In this transaction of Judas, there was a complication of various sins, such as ingratitude, perfidy, hypocrisy, avarice, profaneness and malice, together with a settled resolution to do evil, which no advice, or warnings could controul.

The view we have taken of Judas' conduct will suggest to us several useful reflections, to which it will be proper for us here to . attend.

1. We see, that some, under the best means, remain impenitent and finally perish in their guilt.

What excellent advantages Judas enjoyed! He lived in the company of the Son of God, daily conversed with him, beheld

and finally cellent advar God, daily

his works, heard his instructions, saw his example and retired with him for devotion; and yet he retained his corruptions, and became more hardened in wickedness. How inexcusable must he have been ? What an awful condemnation must he have deserved ?

Are there not others, who will fall under the same condemnation? You enjoy great privileges. While you condemn him look well to yourselves.

You are not allowed, like him, to live in company with the Son of God; but perhaps your advantages may be equal to his. You have Christ's gospel in your hands, and may daily see what doctrines he taught, what works he performed, and in what manner he lived. You have repeated calls and admonitions, and the most powerful motives to a holy life. If Christ were personally with you, what could you learn from his mouth, more than you may now learn from his word ?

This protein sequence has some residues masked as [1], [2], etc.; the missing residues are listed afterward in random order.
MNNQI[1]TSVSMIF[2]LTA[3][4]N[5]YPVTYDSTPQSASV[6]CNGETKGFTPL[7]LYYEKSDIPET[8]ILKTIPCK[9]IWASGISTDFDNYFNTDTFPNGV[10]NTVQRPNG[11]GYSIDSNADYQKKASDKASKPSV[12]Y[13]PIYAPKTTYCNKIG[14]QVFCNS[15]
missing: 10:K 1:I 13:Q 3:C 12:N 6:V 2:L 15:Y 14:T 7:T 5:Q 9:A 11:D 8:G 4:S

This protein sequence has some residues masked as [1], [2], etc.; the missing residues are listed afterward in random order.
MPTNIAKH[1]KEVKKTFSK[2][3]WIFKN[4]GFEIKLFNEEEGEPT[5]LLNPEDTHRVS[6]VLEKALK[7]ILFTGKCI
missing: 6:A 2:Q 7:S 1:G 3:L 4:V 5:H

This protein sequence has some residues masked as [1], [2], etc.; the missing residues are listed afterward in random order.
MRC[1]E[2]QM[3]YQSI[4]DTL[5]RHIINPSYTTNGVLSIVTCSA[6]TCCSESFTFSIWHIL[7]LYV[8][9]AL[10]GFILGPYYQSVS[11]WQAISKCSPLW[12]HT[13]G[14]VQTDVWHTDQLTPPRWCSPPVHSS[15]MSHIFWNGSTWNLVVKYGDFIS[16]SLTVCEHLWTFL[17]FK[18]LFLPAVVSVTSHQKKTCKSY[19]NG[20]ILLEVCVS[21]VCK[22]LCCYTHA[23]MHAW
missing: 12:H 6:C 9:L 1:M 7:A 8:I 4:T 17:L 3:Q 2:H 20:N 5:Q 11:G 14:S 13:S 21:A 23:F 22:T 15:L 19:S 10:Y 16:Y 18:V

Come then, enquire of yourselves how you have profited by these advantages. You are astonished at the impenitence of Judas. Have you repented of your own sins? Have you mottified every lust, and subdued every passion ? Have you renounced satan and the world, and yielded yourselves servants to your divine Master ? Does love to him reign in your hearts and influence your conduct ? Do you grow in knowledge and goodness under the means you enjoy ? You see, that there is such a case as men's continuing in wickedness under the best means. Be afraid, lest this, which is no uncommon case, should unhappily prove to be your's.

2. We see, that great gifts are no evidence of saving grace.

Judas possessed miraculous gifts in common with his brethren. He was one of the twelve, whom Christ ordained to preach the gospel, cast out devils and heal all manner of diseases; and yet he was a stranger to the temper of that gospel, which he preached, and in the confirmation of which he wrought miracles. Our Saviour says, Many of those, whom he will reject as "workers of iniquity, will be able to plead, “ We have prophesied in thy name, and in thy name have cast out devils and done many wonderful works.” St. Paul supposes, that one may speak with the tongue